Save the Beaches — Spring Break Suggestions

President Donald Trump has made it clear that he does not believe in climate change. Trump actually promotes the idea that “the concept of global warming was created by and for the Chinese in order to make U.S. manufacturing non-competitive.”  Since Trump has settled into office he has:

  • Signed executive orders to revive the controversial Dakota Access and Keystone XL oil pipelines
  • The Trump administration froze new scientific grants at the Environmental Protection Agency.
  • $815 million in budget cuts coming for the EPA, for various “environmental programs and management.”
  • The EPA is banned from communicating via press releases or social media communications during this time
  • The Trump Administration has ordered the EPA take down its climate change webpage.
  • Officials abruptly canceled a long-scheduled major meeting on the health risks climate change poses to humans with no explanation
  • Employees at the Department of Health and Human Services, which the CDC is a part of, were ordered to avoid “any correspondence to public officials,” like, say, members of Congress
  • A research division of the USDA was on a communications lock down.

To sum things up, basically President Donald Trump is the planet’s next nightmare and unless we, the citizens of America, do something to help the environment, we will all go down with it.

As spring break approaches for many high school students and they expect a week full of partying and friends, the beaches that the students break at expect a week full of litter and harmful damage to marine life and the environment. But, it doesn’t have to be this way. Spring break can become a week full of partying and friends, but and also recycling and helping our planet. Students can use this time as a great way to reduce their carbon footprint and influence others to do the same.

The beach is home to some of the most valuable natural resources and carelessly leaving litter can wreck them. Plastics which generally make up about 60 percent of rubbish are the worst offenders. An estimated 100,000 marine mammals and turtles are killed by plastic litter every year around the world. (Queensland Government)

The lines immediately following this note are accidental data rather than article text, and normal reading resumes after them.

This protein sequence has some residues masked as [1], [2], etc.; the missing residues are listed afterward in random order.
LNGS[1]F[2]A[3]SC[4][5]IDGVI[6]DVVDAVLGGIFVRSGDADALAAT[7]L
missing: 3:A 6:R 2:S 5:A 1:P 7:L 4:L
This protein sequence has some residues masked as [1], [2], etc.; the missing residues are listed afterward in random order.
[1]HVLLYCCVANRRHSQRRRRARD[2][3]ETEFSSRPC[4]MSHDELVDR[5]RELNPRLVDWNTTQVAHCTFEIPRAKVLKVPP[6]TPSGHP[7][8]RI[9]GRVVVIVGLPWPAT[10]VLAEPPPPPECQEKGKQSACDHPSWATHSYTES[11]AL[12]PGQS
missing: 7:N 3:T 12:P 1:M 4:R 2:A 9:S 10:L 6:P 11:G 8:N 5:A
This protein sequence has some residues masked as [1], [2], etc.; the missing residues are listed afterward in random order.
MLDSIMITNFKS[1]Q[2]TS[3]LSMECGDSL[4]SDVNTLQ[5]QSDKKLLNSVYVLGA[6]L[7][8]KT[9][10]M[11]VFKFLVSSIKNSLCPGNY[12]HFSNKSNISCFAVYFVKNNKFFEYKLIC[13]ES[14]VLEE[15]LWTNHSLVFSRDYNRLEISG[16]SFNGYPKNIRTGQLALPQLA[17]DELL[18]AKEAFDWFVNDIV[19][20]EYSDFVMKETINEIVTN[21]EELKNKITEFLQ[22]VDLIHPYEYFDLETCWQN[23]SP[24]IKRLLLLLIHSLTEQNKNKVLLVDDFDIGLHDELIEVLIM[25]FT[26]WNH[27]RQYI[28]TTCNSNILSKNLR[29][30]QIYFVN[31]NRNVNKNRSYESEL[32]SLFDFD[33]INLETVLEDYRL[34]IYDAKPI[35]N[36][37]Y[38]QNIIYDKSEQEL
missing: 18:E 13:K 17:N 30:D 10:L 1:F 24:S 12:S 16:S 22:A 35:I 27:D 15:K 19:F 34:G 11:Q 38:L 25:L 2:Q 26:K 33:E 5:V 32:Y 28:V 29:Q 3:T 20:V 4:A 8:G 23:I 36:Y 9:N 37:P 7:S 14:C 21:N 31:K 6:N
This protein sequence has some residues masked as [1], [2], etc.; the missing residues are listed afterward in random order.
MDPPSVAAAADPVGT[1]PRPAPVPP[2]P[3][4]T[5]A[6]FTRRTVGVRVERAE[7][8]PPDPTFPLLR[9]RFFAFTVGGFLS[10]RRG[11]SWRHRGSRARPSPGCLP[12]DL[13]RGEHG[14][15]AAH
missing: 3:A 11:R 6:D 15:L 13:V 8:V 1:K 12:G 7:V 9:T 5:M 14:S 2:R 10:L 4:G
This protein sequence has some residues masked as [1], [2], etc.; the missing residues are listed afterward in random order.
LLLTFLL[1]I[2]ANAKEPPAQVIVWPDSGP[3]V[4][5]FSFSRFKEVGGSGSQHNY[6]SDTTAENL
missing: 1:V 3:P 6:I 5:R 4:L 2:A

By acting on simple things like throwing away your trash it can seriously make a difference. Why? Well instead ask yourself — do you know how long it takes for litter to break down in the ocean?


» Paper bus and parking tickets: 2 – 4 weeks.
» Orange and banana peel: up to 2 years.
» Cigarette butts: 1 – 5 years.
» Plastic bags: 10 – 20 years.
» Foam cups and tin cans: 50 years.
» Aluminium cans: at least 80 years. Plastic bottles: 450 years.
» Fine fishing net: at least 600 years (much longer for heavier nets).
» Glass bottles: 1 million years. (perseus)

Imagine leaving a single glass bottle on the beach. One glass bottle doesn’t seem like much right? What harm could A SINGLE GLASS BOTTLE do? Well, in 1 million years, a lot of damage can be made by that single glass bottle as it tries to deteriorate.

In order to make this spring break a great time for everyone, there are simple activities that students can participate in while still enjoying their time with friends and saving the planet at the same time.

Quick Tips:

1) Shop with recyclable bags you can take with you and reuse.
2) Use your favorite sports bottle or tumbler instead of a disposable container.
3) Check your picnic area at the end of the day and be sure to pick up any remaining trash
4) Pick up any litter left behind by strangers and take a second to throw it away.

Spring break beach locations everywhere have been affected by the wrath of students and tourists just looking for a good time, failing to look at what they are leaving behind. State governments are getting sick and tired of how their homes are being treated and several officials have decided to start cracking down in order to reduce the amount of litter and rubbish found on the beaches. Panama Beach city officials have banned alcohol from their beaches, as well as Gulf Shores police have implemented a ban on alcohol during the time in which spring break is normally scheduled. If the spring break goers don’t clean up their acts (literally), beach states will continue to enforce as many new laws as they can that will help conserve their home and putting a tamper on a student’s wild spring break.

“I think it’s really upsetting and absurd that there are hundreds of trash cans lined up on beaches and still people leave bottles, cans, and other spring break items everywhere. Plenty of people see pictures on social media of what garbage pollution does to animals, such as turtles, and they still liter. People just assume the environment can take care of itself, but we really need to do our job to protect is,” said Colby Hopper, Leesville senior and global warming activists. Not only has social media done a great deal to promote saving our beaches and encouraging people to throw away their trash, news outlets like ABC have posted articles about the horrid beaches after prior spring breaks.

As a student body, this spring break please try and make a change and protect our beloved beaches. If we don’t we might not get to enjoy them for much longer.

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